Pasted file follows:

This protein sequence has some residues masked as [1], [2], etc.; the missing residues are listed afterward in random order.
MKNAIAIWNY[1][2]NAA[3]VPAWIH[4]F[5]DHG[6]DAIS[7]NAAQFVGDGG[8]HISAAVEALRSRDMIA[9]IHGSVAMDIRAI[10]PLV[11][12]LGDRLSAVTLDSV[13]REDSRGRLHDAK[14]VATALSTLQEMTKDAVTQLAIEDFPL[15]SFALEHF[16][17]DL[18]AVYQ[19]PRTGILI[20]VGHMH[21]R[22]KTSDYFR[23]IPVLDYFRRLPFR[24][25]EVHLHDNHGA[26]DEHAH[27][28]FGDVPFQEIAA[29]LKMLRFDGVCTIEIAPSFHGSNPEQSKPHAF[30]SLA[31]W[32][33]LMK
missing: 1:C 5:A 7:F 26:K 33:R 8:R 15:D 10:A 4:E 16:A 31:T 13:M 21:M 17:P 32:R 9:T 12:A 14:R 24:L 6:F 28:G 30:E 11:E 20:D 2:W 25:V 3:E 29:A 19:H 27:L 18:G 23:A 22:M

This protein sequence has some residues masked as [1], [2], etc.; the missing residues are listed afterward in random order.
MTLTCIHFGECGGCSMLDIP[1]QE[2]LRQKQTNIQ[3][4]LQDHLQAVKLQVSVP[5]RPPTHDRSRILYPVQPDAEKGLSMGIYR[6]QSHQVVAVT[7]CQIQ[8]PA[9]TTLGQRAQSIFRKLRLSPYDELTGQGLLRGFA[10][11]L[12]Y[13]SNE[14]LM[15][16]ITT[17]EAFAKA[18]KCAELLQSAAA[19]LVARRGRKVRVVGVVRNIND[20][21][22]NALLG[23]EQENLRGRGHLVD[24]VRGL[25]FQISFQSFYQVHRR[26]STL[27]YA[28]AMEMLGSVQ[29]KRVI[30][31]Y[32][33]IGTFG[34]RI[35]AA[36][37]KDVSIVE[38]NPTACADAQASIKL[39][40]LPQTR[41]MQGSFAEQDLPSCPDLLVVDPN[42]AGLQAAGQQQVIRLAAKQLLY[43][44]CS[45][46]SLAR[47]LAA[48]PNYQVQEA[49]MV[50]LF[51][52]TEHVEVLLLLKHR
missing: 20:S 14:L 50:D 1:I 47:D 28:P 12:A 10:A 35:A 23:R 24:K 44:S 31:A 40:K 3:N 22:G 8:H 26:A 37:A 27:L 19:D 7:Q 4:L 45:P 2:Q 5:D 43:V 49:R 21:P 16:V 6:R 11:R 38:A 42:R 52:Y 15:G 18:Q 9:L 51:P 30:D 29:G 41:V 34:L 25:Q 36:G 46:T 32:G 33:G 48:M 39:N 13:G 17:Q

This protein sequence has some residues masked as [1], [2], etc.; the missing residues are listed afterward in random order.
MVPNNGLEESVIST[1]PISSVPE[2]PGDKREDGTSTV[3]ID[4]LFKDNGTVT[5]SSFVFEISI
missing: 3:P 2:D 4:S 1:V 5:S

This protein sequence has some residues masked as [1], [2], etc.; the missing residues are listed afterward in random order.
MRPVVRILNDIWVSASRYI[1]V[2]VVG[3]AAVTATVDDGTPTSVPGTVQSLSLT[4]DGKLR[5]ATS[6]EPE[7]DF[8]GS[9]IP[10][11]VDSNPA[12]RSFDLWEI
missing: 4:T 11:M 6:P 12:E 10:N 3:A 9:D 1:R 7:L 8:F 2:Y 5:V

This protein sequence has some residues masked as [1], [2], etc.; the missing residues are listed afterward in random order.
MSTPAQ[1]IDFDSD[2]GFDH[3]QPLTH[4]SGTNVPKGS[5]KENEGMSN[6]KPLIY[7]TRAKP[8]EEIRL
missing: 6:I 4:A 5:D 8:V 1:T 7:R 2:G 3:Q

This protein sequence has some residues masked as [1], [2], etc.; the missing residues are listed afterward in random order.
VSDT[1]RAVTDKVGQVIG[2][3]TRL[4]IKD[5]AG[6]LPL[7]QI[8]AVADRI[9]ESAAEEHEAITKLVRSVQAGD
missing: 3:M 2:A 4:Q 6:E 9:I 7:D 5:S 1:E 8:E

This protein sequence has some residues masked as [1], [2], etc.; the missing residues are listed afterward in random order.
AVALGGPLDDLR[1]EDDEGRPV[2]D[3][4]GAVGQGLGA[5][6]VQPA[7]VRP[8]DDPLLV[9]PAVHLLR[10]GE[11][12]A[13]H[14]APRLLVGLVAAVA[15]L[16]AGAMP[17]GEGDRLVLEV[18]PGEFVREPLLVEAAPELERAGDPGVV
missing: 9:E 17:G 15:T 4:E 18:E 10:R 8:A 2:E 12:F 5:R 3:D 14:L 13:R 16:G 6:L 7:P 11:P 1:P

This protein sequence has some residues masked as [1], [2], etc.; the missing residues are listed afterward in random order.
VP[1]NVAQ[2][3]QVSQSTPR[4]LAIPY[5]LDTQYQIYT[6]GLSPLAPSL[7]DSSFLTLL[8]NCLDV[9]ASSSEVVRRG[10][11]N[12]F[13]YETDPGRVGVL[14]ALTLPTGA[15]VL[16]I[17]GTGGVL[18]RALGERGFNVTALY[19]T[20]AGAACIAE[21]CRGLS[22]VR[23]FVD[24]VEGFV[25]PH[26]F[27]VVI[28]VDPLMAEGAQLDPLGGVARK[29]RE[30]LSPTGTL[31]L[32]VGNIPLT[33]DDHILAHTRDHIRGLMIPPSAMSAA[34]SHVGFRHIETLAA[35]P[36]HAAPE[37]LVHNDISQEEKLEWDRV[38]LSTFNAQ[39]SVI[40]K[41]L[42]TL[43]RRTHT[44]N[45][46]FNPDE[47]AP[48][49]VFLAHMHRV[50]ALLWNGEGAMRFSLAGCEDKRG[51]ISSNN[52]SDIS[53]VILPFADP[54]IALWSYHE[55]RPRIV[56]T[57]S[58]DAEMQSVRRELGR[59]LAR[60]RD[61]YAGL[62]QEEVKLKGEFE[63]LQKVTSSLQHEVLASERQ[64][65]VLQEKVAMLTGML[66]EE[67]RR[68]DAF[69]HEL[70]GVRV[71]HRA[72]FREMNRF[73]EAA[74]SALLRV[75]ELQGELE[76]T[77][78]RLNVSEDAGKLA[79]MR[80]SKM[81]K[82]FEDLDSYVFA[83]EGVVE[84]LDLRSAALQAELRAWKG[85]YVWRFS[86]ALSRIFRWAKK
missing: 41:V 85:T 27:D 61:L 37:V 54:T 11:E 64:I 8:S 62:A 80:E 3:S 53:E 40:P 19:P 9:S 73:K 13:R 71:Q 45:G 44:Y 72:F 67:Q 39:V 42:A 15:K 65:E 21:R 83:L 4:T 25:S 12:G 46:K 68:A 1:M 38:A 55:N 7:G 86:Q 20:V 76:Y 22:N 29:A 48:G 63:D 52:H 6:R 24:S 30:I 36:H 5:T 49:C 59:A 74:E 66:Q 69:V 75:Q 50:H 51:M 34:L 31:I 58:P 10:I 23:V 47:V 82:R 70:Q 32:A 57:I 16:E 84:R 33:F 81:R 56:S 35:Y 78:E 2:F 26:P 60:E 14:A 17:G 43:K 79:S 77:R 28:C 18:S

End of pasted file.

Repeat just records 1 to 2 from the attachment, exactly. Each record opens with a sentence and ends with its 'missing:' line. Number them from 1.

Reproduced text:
This protein sequence has some residues masked as [1], [2], etc.; the missing residues are listed afterward in random order.
MKNAIAIWNY[1][2]NAA[3]VPAWIH[4]F[5]DHG[6]DAIS[7]NAAQFVGDGG[8]HISAAVEALRSRDMIA[9]IHGSVAMDIRAI[10]PLV[11][12]LGDRLSAVTLDSV[13]REDSRGRLHDAK[14]VATALSTLQEMTKDAVTQLAIEDFPL[15]SFALEHF[16][17]DL[18]AVYQ[19]PRTGILI[20]VGHMH[21]R[22]KTSDYFR[23]IPVLDYFRRLPFR[24][25]EVHLHDNHGA[26]DEHAH[27][28]FGDVPFQEIAA[29]LKMLRFDGVCTIEIAPSFHGSNPEQSKPHAF[30]SLA[31]W[32][33]LMK
missing: 1:C 5:A 7:F 26:K 33:R 8:R 15:D 10:A 4:E 16:A 31:T 13:M 21:M 17:P 32:R 9:T 12:A 14:R 24:L 6:F 28:G 30:E 11:E 20:D 2:W 25:V 3:E 29:A 19:H 27:L 18:G 23:A 22:M

This protein sequence has some residues masked as [1], [2], etc.; the missing residues are listed afterward in random order.
MTLTCIHFGECGGCSMLDIP[1]QE[2]LRQKQTNIQ[3][4]LQDHLQAVKLQVSVP[5]RPPTHDRSRILYPVQPDAEKGLSMGIYR[6]QSHQVVAVT[7]CQIQ[8]PA[9]TTLGQRAQSIFRKLRLSPYDELTGQGLLRGFA[10][11]L[12]Y[13]SNE[14]LM[15][16]ITT[17]EAFAKA[18]KCAELLQSAAA[19]LVARRGRKVRVVGVVRNIND[20][21][22]NALLG[23]EQENLRGRGHLVD[24]VRGL[25]FQISFQSFYQVHRR[26]STL[27]YA[28]AMEMLGSVQ[29]KRVI[30][31]Y[32][33]IGTFG[34]RI[35]AA[36][37]KDVSIVE[38]NPTACADAQASIKL[39][40]LPQTR[41]MQGSFAEQDLPSCPDLLVVDPN[42]AGLQAAGQQQVIRLAAKQLLY[43][44]CS[45][46]SLAR[47]LAA[48]PNYQVQEA[49]MV[50]LF[51][52]TEHVEVLLLLKHR
missing: 20:S 14:L 50:D 1:I 47:D 28:P 12:A 10:A 35:A 23:R 24:K 44:S 31:A 40:K 3:N 22:G 8:H 26:A 37:A 27:L 19:D 7:Q 4:L 45:P 2:Q 5:D 43:V 49:R 21:P 16:V 6:R 11:R 38:A 42:R 52:Y 15:G 18:Q 9:L 51:P 30:D 29:G 41:V 34:L 25:Q 36:G 46:T 32:G 33:G 48:M 39:N 13:G 17:Q